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Hypertension: A Silent Killer

A study titled Hypertension in India: Trends in Prevalence, Awareness, Treatment and Control revealed that hypertension, commonly known as high blood pressure, contributes to 57% of stroke deaths and 24% of coronary artery deaths in India. Doctors say that with changing lifestyles and gender roles, the impact of hypertension can be seen in both men and women. It therefore becomes extremely important to be aware of how high blood pressure affects the body.


Blood pressure is the force of blood against the walls of the blood vessels. In case of high blood pressure, the force needed to pump blood is higher than what is considered as normal. Having high blood pressure simply means, the heart has to pump harder to supply blood around the body.


Blood pressure is evaluated through two readings, the systolic pressure and the diastolic pressure. The systolic pressure value indicates the pressure in the arteries when the heart beats. The diastolic pressure value denotes the pressure in the arteries between heart beats.


Classifications Systolic Reading Diastolic Reading
Normal 120 mm/Hg 80 mm/Hg
Pre-Hypertension 120 to 139 mm/Hg 80 to 89 mm/Hg
Hypertension Above 140 mm/Hg Above 90 mm/Hg


Any person who is pre-hypertensive could get high blood pressure in the future, unless remedial measures are taken.


High blood pressure is often termed a ‘silent killer’ as it has no symptoms until organs in the body are seriously affected. Undetected and untreated, it leads to problems in the functions of major organs and serious complications. These include:


1. Stroke


The brain requires adequate blood supply to function normally. High blood pressure weakens the blood vessels in the brain and can also block, narrow, and rupture them. It can also form clots in the arteries which can block the blood flow, leading to a stroke.


2. Heart Attack


A heart attack occurs when one or more of the coronary arteries become blocked. Hypertension damages the inner lining of the arteries; fats from food then begin accumulating on the artery walls, leading to their constriction or a complete blockage. This affects the blood flow in the heart muscle, increasing the risk of coronary artery disease and angina (chest pain). Additionally, heart muscles weaken with untreated high blood pressure, causing heart failure.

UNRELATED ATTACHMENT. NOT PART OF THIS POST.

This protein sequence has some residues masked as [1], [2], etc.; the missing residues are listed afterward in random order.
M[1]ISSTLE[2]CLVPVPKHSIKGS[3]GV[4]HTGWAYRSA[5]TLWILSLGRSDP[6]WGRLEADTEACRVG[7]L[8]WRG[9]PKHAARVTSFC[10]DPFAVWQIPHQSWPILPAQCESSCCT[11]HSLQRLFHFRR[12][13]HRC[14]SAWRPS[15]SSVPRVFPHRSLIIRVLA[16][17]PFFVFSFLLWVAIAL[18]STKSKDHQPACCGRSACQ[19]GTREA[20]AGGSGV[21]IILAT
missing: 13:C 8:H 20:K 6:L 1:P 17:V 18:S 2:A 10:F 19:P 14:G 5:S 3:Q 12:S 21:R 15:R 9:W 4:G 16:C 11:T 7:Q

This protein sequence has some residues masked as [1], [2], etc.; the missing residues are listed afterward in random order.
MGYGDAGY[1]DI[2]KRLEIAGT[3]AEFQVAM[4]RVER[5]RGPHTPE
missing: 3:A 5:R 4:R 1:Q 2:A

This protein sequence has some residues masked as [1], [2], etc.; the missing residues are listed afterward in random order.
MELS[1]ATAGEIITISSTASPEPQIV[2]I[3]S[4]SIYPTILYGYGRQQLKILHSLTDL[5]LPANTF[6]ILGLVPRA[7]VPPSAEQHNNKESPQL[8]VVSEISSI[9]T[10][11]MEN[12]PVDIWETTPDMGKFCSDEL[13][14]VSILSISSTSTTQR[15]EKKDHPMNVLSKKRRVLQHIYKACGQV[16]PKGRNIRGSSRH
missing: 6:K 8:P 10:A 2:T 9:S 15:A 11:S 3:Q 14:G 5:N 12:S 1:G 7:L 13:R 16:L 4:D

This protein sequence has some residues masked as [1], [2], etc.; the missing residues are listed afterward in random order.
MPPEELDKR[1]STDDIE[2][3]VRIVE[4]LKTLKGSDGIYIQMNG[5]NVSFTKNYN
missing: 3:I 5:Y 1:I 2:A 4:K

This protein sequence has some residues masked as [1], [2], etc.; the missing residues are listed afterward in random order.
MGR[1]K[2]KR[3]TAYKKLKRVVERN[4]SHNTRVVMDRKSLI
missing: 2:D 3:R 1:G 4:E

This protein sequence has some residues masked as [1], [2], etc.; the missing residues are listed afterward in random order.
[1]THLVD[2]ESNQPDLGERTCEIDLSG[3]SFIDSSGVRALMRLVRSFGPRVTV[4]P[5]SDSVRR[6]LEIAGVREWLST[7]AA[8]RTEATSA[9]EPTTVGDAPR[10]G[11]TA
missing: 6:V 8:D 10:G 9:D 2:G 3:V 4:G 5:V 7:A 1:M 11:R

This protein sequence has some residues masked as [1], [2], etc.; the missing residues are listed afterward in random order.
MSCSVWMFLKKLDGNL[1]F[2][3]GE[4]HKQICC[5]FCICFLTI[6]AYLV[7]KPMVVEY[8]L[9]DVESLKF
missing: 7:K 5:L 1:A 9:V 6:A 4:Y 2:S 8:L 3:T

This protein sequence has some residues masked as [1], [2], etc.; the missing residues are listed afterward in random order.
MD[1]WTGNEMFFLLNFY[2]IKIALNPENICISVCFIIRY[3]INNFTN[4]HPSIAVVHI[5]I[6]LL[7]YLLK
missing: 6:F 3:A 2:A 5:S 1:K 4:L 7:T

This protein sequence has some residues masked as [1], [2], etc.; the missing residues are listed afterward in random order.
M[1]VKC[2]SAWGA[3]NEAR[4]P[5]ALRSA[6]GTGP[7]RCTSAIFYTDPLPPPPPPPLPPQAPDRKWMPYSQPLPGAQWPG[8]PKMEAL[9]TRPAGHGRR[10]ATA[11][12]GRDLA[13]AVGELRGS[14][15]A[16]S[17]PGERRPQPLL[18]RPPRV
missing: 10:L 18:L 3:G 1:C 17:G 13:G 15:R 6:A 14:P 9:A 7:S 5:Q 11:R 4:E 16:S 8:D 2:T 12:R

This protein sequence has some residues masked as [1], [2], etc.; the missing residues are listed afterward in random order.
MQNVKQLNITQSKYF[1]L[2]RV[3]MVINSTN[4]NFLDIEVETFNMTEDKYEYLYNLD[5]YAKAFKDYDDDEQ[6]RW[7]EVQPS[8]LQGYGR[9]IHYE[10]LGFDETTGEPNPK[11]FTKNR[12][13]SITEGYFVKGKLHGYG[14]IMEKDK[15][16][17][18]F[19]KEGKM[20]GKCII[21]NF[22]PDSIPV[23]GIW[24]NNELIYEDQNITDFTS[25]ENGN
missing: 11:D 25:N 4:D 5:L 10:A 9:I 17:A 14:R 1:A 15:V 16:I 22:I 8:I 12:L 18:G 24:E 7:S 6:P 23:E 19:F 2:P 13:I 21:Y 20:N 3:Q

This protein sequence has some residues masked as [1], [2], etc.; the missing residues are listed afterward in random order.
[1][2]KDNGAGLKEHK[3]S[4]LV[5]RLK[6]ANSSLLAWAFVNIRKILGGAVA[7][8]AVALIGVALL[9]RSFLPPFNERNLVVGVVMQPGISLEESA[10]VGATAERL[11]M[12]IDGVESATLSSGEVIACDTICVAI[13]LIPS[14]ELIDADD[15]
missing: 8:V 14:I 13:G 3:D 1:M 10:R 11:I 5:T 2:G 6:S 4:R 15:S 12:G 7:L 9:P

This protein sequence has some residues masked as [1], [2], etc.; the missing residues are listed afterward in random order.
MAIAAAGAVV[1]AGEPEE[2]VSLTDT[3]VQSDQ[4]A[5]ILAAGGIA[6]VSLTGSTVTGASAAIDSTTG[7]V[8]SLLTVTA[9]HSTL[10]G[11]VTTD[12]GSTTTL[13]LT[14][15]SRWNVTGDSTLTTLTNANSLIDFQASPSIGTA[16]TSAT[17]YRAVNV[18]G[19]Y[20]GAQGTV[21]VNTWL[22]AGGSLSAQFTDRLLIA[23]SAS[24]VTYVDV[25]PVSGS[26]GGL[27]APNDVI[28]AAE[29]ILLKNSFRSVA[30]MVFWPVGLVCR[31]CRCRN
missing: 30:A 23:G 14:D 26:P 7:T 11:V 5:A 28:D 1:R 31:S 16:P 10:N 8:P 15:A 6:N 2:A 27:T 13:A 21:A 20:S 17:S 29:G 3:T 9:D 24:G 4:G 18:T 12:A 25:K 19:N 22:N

3. Kidney Damage


High blood pressure damages blood vessels in the kidneys, impacting their ability to clean body waste effectively. This leads to fluids and toxic waste build-up in the body and eventually causes kidney failure.


 4. Damage to Arteries


Arteries travel all across the body carrying oxygenated blood from the heart to various organs. Hypertension can damage the walls of the arteries over time, causing an aneurysm (a bulge in the wall), which may rupture, leading to internal bleeding. Smaller organs can also be affected by damaged arteries; if blood vessels of the eye are affected, it can damage the eyes.


New Numbers for High Blood Pressure


In 2017, The American College of Cardiology (ACC) and the American Heart Association (AHA), under its new guidelines, suggests treating a person for high blood pressure when the readings are 130/80 mm Hg rather than 140/90 mm Hg. Under the revised ACC/AHA hypertension guidelines, the number of adults in USA considered to be having high blood pressure increased by 13.7%.


If these revised guidelines are followed for the Indian population, the incidence of high blood pressure cases will increase significantly. According to Dr RR Kasliwal Director, Clinical and Preventive Cardiology at Medanta -The Medicity, this revision of numbers is good, as it will help patients begin treatment for high blood pressure in the pre-hypertensive stage instead of waiting for the readings to cross 140/90 mm/Hg.


Doctors treat high blood pressure with medicines, dietary changes and physical activities; a combination, that controls the condition and prevents it from aggravating. A diet consisting of low-fat dairy products, fruits and vegetables, helps reduce blood pressure. Half an hour of exercise daily like walking, jogging, swimming, cycling can help maintain normal blood pressure levels or help keep them in check.




Dr. R. R. Kasliwal
Cardiac Care
Meet The Doctor
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